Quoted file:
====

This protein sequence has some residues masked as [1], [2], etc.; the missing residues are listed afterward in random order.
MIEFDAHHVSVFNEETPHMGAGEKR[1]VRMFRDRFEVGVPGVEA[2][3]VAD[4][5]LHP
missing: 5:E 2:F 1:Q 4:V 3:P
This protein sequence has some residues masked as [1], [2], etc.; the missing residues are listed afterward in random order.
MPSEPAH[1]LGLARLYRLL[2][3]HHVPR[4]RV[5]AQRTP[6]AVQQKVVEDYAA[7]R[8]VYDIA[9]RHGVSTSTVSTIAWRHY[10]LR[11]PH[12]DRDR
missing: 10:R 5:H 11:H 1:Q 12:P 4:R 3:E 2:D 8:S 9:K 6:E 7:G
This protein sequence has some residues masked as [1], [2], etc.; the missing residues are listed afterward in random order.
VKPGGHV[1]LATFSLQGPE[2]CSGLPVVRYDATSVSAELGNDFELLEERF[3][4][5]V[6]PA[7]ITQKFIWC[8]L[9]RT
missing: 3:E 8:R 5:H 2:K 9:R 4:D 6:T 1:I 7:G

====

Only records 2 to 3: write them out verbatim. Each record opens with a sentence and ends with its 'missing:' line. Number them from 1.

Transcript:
This protein sequence has some residues masked as [1], [2], etc.; the missing residues are listed afterward in random order.
MPSEPAH[1]LGLARLYRLL[2][3]HHVPR[4]RV[5]AQRTP[6]AVQQKVVEDYAA[7]R[8]VYDIA[9]RHGVSTSTVSTIAWRHY[10]LR[11]PH[12]DRDR
missing: 10:R 5:H 11:H 1:Q 12:P 4:R 3:E 2:D 8:S 9:K 6:E 7:G
This protein sequence has some residues masked as [1], [2], etc.; the missing residues are listed afterward in random order.
VKPGGHV[1]LATFSLQGPE[2]CSGLPVVRYDATSVSAELGNDFELLEERF[3][4][5]V[6]PA[7]ITQKFIWC[8]L[9]RT
missing: 3:E 8:R 5:H 2:K 9:R 4:D 6:T 1:I 7:G